Sunday, 3 July 2016 – Day 18 – Malta to Sicily, Italy

Sunday, 3 July 2016 – Day 18 – Malta to Sicily, Italy

I was still awake at 2.00am this morning as just could not go to sleep. Nodded off and woke up just seconds before my wakeup call at 4.00am.  I dressed and went downstairs for a coffee and waited with three cats for my 4.45am pickup.  Made good time and arrived at the Valletta wharf at 5.50am.  After a short wait with a passport check, it was onto a Virtu Ferry, (the Jean De La Vallette).

P1030302

It was just like a cruise ship taking cars, trucks and caravans as well as passengers.  We set off at 6.30am.  We arrived at 8.20 in Pozzallo. – 50 nautical miles from Malta. We had to wait until all the vehicles disembarked and then the walk on passengers could then disembark.  We then joined Bus No.1 and set off towards Taormina.

On our way we passed by Ispica a baroque town rebuilt after the 1693 earthquake, Rosolini a typical rural town dusted back to Roman times surrounded by orange and lemon groves. We then passed Noto. The city was also destroyed in the 1693 earthquake and was rebuilt to become the Capital City of Sicilian Baroque city and is also a UNESCO World Heritage Site. Here we had hills on the left and the sea on our right. There were many vineyards and wheat fields around this area. Next was Cassible. It was still continuing on to Siracusa, the hometown of Archmides and home to the world famous archaeological zone. In this area there was a huge oil refinery.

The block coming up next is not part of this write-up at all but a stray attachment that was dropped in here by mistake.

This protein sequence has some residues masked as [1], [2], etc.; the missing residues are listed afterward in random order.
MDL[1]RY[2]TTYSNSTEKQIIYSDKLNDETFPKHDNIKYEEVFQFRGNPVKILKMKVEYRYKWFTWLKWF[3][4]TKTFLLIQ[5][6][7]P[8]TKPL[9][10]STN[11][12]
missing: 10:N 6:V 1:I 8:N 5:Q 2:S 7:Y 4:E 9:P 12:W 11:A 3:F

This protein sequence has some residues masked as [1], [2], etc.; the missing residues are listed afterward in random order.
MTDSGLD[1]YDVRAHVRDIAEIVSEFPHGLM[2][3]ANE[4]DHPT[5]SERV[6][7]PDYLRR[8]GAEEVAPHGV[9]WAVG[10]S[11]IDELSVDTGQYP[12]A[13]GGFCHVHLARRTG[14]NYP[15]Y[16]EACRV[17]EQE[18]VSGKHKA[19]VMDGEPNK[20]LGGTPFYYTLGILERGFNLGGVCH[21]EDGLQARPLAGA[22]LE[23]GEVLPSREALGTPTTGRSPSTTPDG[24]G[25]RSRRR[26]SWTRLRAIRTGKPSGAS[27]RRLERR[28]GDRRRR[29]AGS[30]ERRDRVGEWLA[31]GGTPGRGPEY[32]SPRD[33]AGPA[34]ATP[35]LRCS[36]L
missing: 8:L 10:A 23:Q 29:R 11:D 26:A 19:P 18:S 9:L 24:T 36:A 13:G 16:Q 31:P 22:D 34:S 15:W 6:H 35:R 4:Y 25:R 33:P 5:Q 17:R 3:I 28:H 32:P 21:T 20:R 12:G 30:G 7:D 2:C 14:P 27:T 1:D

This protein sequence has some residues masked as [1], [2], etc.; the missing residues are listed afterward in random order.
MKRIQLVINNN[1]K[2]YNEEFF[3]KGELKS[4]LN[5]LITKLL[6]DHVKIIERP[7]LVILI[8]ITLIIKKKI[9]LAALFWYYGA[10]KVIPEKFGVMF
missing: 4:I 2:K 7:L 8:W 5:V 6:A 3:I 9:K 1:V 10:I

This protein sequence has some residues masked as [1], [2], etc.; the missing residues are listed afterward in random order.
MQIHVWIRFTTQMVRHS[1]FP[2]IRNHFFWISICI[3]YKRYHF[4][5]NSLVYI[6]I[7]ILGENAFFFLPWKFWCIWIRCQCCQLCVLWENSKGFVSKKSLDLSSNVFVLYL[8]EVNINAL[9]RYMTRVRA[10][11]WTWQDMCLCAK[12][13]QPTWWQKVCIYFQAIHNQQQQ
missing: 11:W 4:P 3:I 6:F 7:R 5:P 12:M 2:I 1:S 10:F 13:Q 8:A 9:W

We continued onto Catania, an Italian city on the east coast of Sicily facing the Ionian Sea and sits at the foot of Mt Etna.  Catania is well known for its historical earthquakes, having been destroyed by many earthquakes and rebuilt. Catania is now a large city with a busy port and has a rich culture and history having many museums, restaurants, churches, parks and theatres and is well known for its street food.

As time was limited we did not get off the coach until we reached our destination of Taormina. Taormina is spectacularly perched on the side of a mountain on the east coast of Sicily. Taormina is Sicily’s prime tourist resort and was discovered by the British aristocracy in the mid 1800’s. Facing Mt Etna and the blue Mediterranean, this peaceful panoramic resort, 206m above sea level was colonized by the Greeks who built a theatre in the Hellenic period – 4BC. The present Teatro Greco, altered by the Romans is the venue for classical plays every summer.  As we climbed we passed the narrow stretch of sand known as Isola Bella that connects to the mainland. It is a nature reserve and there were many swimmers going off the rocks.  We were given a couple of hours free time to wander around and have lunch.

P1030350

Taormina is a beautiful city perched high up on the mountainside and had gorgeous views down to the sea and out to Mt Etna.

P1030312

There is a cable car that ferries tourists to and from the seaside resorts down along the coast. Cary Grant and Greta Garbo were regular visitors to Taormina. I wandered along taking in the views and enjoyed going along the narrow streets with their cafes, boutiques and restaurants. The main street, the Corso Umberto, seems to be a bustle of nationalities.